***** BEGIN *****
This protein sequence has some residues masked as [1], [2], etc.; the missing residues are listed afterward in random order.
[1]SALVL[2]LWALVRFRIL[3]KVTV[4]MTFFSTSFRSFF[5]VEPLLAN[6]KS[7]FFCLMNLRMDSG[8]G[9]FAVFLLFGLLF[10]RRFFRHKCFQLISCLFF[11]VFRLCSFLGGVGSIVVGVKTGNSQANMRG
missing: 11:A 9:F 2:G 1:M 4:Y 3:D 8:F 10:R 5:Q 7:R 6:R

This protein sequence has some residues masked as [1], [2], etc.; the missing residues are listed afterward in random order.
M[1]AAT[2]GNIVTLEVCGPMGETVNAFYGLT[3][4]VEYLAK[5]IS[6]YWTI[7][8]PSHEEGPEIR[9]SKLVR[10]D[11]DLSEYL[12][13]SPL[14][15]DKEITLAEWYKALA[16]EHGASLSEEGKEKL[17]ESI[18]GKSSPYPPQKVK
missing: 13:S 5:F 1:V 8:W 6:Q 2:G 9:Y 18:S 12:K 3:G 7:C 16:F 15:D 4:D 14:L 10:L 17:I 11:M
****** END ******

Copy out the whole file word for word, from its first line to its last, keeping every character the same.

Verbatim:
This protein sequence has some residues masked as [1], [2], etc.; the missing residues are listed afterward in random order.
[1]SALVL[2]LWALVRFRIL[3]KVTV[4]MTFFSTSFRSFF[5]VEPLLAN[6]KS[7]FFCLMNLRMDSG[8]G[9]FAVFLLFGLLF[10]RRFFRHKCFQLISCLFF[11]VFRLCSFLGGVGSIVVGVKTGNSQANMRG
missing: 11:A 9:F 2:G 1:M 4:Y 3:D 8:F 10:R 5:Q 7:R 6:R

This protein sequence has some residues masked as [1], [2], etc.; the missing residues are listed afterward in random order.
M[1]AAT[2]GNIVTLEVCGPMGETVNAFYGLT[3][4]VEYLAK[5]IS[6]YWTI[7][8]PSHEEGPEIR[9]SKLVR[10]D[11]DLSEYL[12][13]SPL[14][15]DKEITLAEWYKALA[16]EHGASLSEEGKEKL[17]ESI[18]GKSSPYPPQKVK
missing: 13:S 5:F 1:V 8:W 6:Q 2:G 9:Y 18:S 12:K 3:G 7:C 16:F 15:D 4:D 14:L 10:L 17:I 11:M